I read today that people going abroad after 8 June 2015 will need to take a special code with them if they want to hire a car. From that date the paper counterpart of UK driving licences – which records endorsements and fines – is being computerised. To get the code, drivers will have
to log on to the DVLA website beforehand. The code is only valid for 72 hours, so anyone wanting to hire a car more than three days into their trip will need to generate a new code while they are abroad. Some car hirers don’t ask for the counterpart driving licence but this might not be known until you get there.

Guest
John Barber says:
31 August 2015

I booked a car in the UK through http://www.atlaschoice.com to be picked up in France, and the company requested feedback, which I provided, as below, giving them 1 star out of 5. Although not a complete disaster, and we were able to work around the problems, there is a lot of scope for them to improve and their overall service level was very poor. I have yet to receive any response to my comments, which is disappointing but not unexpected.

We booked a MANUAL Nissan Qashqai (or equivalent) and received an AUTOMATIC Renault Scenic. Although this was technically an upgrade, there is a big gap between a manual and an automatic.

This was a much bigger car than we required, and as we drove around 2,600 KM we have paid more on petrol than we would have expected.

Given that you were not providing the car we ordered, as a basic courtesy I would have expected that this was made clear BEFORE we had gone through the form filling rather than simply presenting the wrong car with no apology or explanation.

The car was scratched in various places, although this was not mentioned or documented until we spotted the defects.

Worse of all you provided a car that was not legal – there was no spare bulb kit or breathalysers. There was a warning triangle but only 2 hi-vis vests, which is strange for a 7 seat car. Had we been stopped by the police and fined than I would have been charging the costs back to yourselves. I would have expected your representative to have made a point of highlighting that all legal requirements had been satisfied.

The collection process in Reims was hugely inefficient and took over 1 hour. There was only 1 staff member on duty who also took phone calls. Despite booking on line, we had to provide passports and driving licenses (which were then photocopied) plus address details, which were manually keyed into the system. The new DVLA codes that we had with us were ignored completely!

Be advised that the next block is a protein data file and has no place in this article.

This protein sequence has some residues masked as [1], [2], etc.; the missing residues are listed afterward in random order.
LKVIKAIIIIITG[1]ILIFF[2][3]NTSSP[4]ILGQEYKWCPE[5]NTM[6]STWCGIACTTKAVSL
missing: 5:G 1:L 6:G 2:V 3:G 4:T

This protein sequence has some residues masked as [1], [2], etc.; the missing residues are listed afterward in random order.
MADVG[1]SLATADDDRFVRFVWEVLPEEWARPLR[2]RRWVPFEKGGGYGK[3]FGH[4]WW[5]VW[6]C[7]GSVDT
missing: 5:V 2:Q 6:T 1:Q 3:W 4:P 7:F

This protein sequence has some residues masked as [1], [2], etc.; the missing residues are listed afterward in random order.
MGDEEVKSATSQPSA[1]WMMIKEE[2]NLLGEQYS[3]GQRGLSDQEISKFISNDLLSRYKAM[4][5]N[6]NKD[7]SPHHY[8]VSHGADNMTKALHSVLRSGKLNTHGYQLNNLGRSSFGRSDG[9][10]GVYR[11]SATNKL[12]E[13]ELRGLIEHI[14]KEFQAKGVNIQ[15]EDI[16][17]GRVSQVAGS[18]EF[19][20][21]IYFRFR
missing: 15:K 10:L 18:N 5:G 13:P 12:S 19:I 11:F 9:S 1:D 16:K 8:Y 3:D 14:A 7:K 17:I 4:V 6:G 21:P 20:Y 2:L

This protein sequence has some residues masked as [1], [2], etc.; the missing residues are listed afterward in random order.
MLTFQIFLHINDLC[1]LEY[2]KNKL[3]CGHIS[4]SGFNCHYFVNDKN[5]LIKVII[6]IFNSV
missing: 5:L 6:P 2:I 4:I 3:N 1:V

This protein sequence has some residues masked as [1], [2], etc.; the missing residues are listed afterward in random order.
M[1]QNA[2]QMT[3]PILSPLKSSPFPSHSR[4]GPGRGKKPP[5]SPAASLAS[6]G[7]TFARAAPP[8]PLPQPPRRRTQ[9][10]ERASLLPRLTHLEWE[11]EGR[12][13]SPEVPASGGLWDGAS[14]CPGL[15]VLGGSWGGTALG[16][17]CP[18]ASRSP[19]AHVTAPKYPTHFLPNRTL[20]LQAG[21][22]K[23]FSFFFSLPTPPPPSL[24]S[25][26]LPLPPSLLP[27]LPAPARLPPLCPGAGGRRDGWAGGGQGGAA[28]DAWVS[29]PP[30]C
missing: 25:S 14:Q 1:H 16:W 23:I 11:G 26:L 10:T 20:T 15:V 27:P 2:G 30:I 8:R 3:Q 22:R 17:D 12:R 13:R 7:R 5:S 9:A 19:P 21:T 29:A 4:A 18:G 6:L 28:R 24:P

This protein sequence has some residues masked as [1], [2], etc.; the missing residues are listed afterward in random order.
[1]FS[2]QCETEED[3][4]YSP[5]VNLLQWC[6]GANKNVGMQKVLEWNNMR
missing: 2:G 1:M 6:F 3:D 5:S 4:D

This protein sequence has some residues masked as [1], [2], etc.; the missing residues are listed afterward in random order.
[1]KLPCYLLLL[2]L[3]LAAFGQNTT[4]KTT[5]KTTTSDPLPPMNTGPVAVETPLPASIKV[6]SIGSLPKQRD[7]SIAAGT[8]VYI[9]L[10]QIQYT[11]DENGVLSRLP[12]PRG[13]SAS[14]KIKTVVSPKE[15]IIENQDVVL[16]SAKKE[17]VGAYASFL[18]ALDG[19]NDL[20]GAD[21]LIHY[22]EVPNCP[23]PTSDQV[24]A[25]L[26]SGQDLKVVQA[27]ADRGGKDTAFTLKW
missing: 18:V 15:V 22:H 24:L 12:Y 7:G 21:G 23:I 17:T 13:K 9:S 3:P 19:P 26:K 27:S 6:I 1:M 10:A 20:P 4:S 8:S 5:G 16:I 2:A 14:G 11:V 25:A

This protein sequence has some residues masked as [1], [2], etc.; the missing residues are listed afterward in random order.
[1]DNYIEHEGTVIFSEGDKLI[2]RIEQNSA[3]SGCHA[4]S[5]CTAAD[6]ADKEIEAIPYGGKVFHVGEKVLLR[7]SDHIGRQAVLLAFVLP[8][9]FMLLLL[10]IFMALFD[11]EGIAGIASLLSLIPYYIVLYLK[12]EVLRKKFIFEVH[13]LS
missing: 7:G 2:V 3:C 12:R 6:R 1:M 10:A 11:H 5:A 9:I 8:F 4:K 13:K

Then we come to the return of the vehicle on Saturday 15th August. My booking form with you clearly states a drop off of 10:00 but to our amazement the office was closed. Apparently it was only open on Saturday afternoon, which contradicts the timings you state on the voucher. Had there been a secure key drop off on site this would not have been so bad but there was a hand written note on the door providing another address in Reims where we could drop off the key. Luckily we had a sat nav and our own car available so were able to navigate the 1.5 miles over to the new drop off point, which was a Total petrol station. We duly handed in the key but were provided with no receipt or other evidence.

To conclude there seems to be a complete disconnection between the booking process you operate in the UK and what is delivered by your agency in France, who seem to operate completely independently and to their own rules.

Guest
Jeremy Barnes says:
14 April 2016

Foolishly hired car from Goldcar for eight days in Malta. Paid just £25. Thought it was a bargain but the company took £1035 from my credit card at the airport insisting it would be returned to the card a couple of weeks after we returned the car. Eight weeks on I am still waiting. Have lodged complaint with Goldcar and spoken to them in Spain by phone twice. The Malta office is still investigating apparently. I will never ever use them again so beware of false economies. They are a large company and I guess they think they do a good job, but the ratings say otherwise. Avoid! Avoid! Avoid!